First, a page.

Our Pastor’s Corner, August 24, 2014, Twenty-first Sunday in Ordinary Time

Death of Dominic

Death of Dominic

Continuing our St. Dominic’s Month festivities, last Saturday, we celebrated a Mass of Remembrance for the happy repose of the souls of those who have died this past year and the consolation of loved ones. As part of the liturgy, folks were invited to place a white carnation in a vase in front of the image of St. Dominic, as an expression of his intercessory power. This tradition of seeking St. Dominic’s prayer for our beloved departed flows from the treasured story of his last moments. Just four years after founding the Order of Preachers in 1221, St. Dominic’s health turned grave. Knowing that his time on earth was coming to an end, St. Dominic encouraged his followers to carry on his legacy. Inspiration was needed at that moment, for the friars surrounding St. Dominic’s bedside were filled with fear and anxiety for the future of their fledging mission. Without St. Dominic’s leadership, they wondered how the preaching mission would continue to thrive. Aware of these concerns, he made them a last promise, “I will be of more use to you after I am gone than I ever was in this life.” This pledge was both a reassurance that death would not sever his connection with them and a powerful statement that prayers for and to our deceased loved ones are powerful. As Dominicans, we credit the subsequent flourishing of the Order of Preachers to the ongoing intercession of St. Dominic himself. In a very real way, St. Dominic continues to lead and inspire our communities and enliven our preaching.

OLYMPUS DIGITAL CAMERAThis idea of praying for our beloved departed is one of the foundations of our faith. Christ’s Resurrection signals the victory of life over death and gives us the confidence to know that death is not the end, but the advent of eternal life. As Catholics we know that our prayers make a difference for those who have died. As they continue their journey towards their eternal destiny, our prayers can help them, just as they do in this life.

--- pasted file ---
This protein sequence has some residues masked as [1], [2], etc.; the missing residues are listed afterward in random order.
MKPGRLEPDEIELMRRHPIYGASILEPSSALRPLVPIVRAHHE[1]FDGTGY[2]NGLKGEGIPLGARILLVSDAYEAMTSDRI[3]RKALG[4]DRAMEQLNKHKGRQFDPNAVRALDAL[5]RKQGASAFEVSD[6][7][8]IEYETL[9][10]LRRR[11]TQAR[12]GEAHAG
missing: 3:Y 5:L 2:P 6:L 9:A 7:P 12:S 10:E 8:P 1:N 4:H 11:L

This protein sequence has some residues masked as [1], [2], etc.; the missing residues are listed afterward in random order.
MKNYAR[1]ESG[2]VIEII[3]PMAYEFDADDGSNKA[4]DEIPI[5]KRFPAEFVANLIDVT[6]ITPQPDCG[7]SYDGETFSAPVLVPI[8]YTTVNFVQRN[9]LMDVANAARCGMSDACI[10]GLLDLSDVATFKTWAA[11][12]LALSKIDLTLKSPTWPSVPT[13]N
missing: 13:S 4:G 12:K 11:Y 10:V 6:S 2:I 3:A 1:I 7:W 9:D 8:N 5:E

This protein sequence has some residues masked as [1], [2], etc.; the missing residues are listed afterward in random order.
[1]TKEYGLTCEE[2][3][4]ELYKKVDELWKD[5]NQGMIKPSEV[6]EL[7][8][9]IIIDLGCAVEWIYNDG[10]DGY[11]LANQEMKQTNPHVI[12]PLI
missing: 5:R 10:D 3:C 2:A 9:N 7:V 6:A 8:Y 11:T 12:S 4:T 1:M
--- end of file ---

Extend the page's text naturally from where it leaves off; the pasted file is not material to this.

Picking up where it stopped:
But sometimes the circumstances surrounding death leave us confused and bewildered. This past week, I have been asked many times about the Catholic view of suicide. In the wake of the death of Robin Williams, some wonder if and how we might pray for him. First, since God is the author of all life, the taking of life (even one’s one) is always a tragedy to be avoided. As we know, there are philosophies and cultural attitudes which encourage and even glorify suicide as an honorable or dignified response to painful or debilitating life circumstances. But our faith tells us that our life is not our own: we did not choose to be born, we cannot add one moment to it simply by force of will. Life is a gift to be treasured and protected. Second, though suicide is an evil, we do not personally condemn those who have taken their lives. God alone is the judge of our destiny and he who loves us is the only one who truly knows our heart. Especially for those who are burdened by depression and mental illness, our faith does not despair of their eternal salvation. Instead, we are called to be people of hope. Praying for those who have committed suicide is not foreign to our faith, but in fact, because of the circumstances, should stir our prayers all the more.

St. Dominic’s deathbed promise inspired the early Dominicans to pen a prayer of hope. The prayer which recalls St. Dominic’s promise and asks St. Dominic to give us the virtue of hope in the midst of life’s discouragements is called the O Spem Miram (O Wonderful Hope). It is perhaps my favorite Dominican chant, blending haunting melody with heartfelt prayer. I invite you to pray the O Spem in moments when hope seems lost. 

O Spem Miram

O Wonderful Hope
Which you gave to those who wept for you at the hour of your death,
Promising that after your decease
You would be helpful to your brethren.

Fulfill Father what you have said and help us by your prayers.
You shone on the bodies of the sick by so many miracles, bring us the help of Christ to heal our sick souls.
Fulfill Father what you have said and help us by your prayers.

~ Fr. Michael Hurley, O.P.


Comments

Our Pastor’s Corner, August 24, 2014, Twenty-first Sunday in Ordinary Time — 3 Comments

  1. It was nice to learn still another way St. Dominic expressed his quality of “encouraging” his followers. Thank you all for this remarkable month of celebration and learning.

  2. Fr. Michael!!

    Thank you for the prayer (O Spem Miram) in the bulitan today! It is a wonderful way of finding, reading, contemplating, and absorbing new and meaningful prayers. I, as many have been raised with the standard 6… (“Our Father…”, “I believe…”,”Hail Mary…”, “Glory Be…”, “Hail Holy Queen…”, “Angel of God…”) but it is wonderful to get to experience the death and breath of our prayer tradition in this way.

    Thank you again for all!

    Ben

  3. He short lifei Fr Michael, thanks for thia beautiful prayer that is so appropriate for people with lots of problems, particulaly depression and olss of hope and also for letting us know the short life of St Dominic as the founder of the Order of Preachers. again, thanks so much. May God bless us all.zeny

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